That said, here's the poem:


AT DAYBREAK

The day glistens
with natal dew,
freshness riding
still-cool air,
booming red sun
nudging thin clouds
aside, a perfect
setting for pursuit
of the serious
business of saving
this while we can.
© 1998

(originally published in Candlelight Poetry Journal)

Today's word: environment

Thursday, January 24, 2013

What Was That?







(One of my colored pencil drawings. It has nothing to do with today's poem, really, but it worked its way to the top of a stack again, and I thought I'd share it with you.)


I write a lot about ordinary things ... those things all around me ... things which are seen ... or heard ... almost every day ... things which might go unnoticed, had I not started trying to "see things with new eyes."

Or, I suppose, in this instance, to hear things with new ears.

The poem deals with a bit of ancient history ... so much time has passed since the incident about which I've written ... but it's good to be able to look back, sometimes, to remember ... to chuckle again over something that happened ... something, in the broad sweep of things, quite ordinary ... but still valued.

The poem:

WHAT WAS THAT?

When I heard
a chorus of crickets
in my son's room,
I wasn't surprised.
When I heard bird calls,
that didn't faze me
in the least.
But when I heard
the songs of whales,
I sat upright
and took notice.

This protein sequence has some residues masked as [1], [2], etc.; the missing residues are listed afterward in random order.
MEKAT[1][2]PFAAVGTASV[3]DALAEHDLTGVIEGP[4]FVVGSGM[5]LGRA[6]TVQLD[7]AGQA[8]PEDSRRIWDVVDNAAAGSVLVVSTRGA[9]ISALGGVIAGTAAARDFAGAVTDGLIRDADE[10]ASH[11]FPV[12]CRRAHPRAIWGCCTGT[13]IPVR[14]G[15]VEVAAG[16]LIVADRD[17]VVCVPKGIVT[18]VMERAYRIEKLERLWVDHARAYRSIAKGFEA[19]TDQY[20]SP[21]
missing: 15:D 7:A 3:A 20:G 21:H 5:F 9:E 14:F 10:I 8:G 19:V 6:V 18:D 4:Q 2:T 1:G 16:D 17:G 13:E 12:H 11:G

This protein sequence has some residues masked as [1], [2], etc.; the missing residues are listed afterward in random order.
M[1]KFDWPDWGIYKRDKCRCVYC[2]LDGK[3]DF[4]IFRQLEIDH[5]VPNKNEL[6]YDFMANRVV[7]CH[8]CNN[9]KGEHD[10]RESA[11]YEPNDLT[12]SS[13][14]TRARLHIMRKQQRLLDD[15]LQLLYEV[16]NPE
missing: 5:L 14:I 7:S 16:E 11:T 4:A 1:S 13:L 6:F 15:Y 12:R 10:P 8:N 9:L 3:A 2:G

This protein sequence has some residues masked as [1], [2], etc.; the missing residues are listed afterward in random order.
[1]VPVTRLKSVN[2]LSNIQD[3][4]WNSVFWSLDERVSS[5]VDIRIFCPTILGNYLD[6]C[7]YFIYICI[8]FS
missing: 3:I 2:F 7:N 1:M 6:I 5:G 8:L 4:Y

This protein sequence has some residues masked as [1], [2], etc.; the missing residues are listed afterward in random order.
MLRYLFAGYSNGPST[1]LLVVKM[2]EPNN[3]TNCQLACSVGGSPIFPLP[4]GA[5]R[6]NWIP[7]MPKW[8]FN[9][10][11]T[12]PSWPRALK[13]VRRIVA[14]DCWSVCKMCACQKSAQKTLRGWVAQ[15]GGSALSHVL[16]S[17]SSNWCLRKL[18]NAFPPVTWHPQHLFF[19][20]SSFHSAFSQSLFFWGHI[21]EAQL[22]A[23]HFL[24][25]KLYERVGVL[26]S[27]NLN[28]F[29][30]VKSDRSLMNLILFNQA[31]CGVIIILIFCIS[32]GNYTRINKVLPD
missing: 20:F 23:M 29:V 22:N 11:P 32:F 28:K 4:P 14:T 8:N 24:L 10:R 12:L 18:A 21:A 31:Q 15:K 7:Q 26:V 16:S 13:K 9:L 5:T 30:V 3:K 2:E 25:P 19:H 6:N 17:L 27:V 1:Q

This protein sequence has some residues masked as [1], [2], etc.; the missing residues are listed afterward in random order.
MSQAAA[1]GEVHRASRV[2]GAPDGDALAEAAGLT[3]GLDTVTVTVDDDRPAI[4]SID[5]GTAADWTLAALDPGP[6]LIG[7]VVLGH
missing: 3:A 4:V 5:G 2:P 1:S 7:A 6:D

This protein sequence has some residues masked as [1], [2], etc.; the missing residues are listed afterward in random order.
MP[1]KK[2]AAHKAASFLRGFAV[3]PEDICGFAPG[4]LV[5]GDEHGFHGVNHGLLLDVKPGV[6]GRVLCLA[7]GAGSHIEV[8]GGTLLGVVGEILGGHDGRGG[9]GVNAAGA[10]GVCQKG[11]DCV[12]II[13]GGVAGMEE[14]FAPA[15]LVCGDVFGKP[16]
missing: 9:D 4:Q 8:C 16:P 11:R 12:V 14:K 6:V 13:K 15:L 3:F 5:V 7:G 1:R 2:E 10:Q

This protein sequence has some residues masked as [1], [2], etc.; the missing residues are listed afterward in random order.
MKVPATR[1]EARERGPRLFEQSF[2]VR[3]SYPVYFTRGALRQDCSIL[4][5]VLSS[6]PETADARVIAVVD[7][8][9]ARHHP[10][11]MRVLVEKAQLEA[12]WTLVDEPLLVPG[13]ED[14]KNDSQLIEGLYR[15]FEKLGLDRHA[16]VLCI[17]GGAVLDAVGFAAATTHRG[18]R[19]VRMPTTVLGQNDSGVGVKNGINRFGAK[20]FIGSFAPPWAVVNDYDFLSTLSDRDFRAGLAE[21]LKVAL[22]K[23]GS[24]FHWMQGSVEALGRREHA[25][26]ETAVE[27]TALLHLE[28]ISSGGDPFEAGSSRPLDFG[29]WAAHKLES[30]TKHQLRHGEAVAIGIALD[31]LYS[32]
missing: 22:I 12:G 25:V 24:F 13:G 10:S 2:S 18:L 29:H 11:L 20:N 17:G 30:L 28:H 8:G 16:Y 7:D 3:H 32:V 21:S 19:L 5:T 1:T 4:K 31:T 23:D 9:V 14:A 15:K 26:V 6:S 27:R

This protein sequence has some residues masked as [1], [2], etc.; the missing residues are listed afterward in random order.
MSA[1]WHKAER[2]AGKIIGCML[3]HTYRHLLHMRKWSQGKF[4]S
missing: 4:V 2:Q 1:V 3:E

Just a CD, Dad,
he reassured me,
and I drifted off
with hardly a ripple.
© 1995

(originally published in The Christian Science Monitor)

Today's word: ripple

Wednesday, January 23, 2013

Staying at Haan's





Today's poem grew out of an interlude Phyllis and I enjoyed in celebration of our golden wedding anniversary ... thanks to the generosity of our family ...


What a wonderful interlude it was. I don't want to spoil the moment by dissecting the poem ... please, just read it ... and I hope, while you're doing that, you hear the gentle clop-clop-clop of those horses.


Originally published in Plainsongs:


STAYING AT HAAN'S



It was as though we'd escaped to another
age, back to a time before TV or radio,
when news came to us from ships gliding


surely, softly up to the gull-laden docks,
when bicycles roamed the streets carrying
stacks of luggage, a forgotten letter, a loaf


of freshly-baked bread, a time of lovers
pedaling slowly past, oblivious of all else.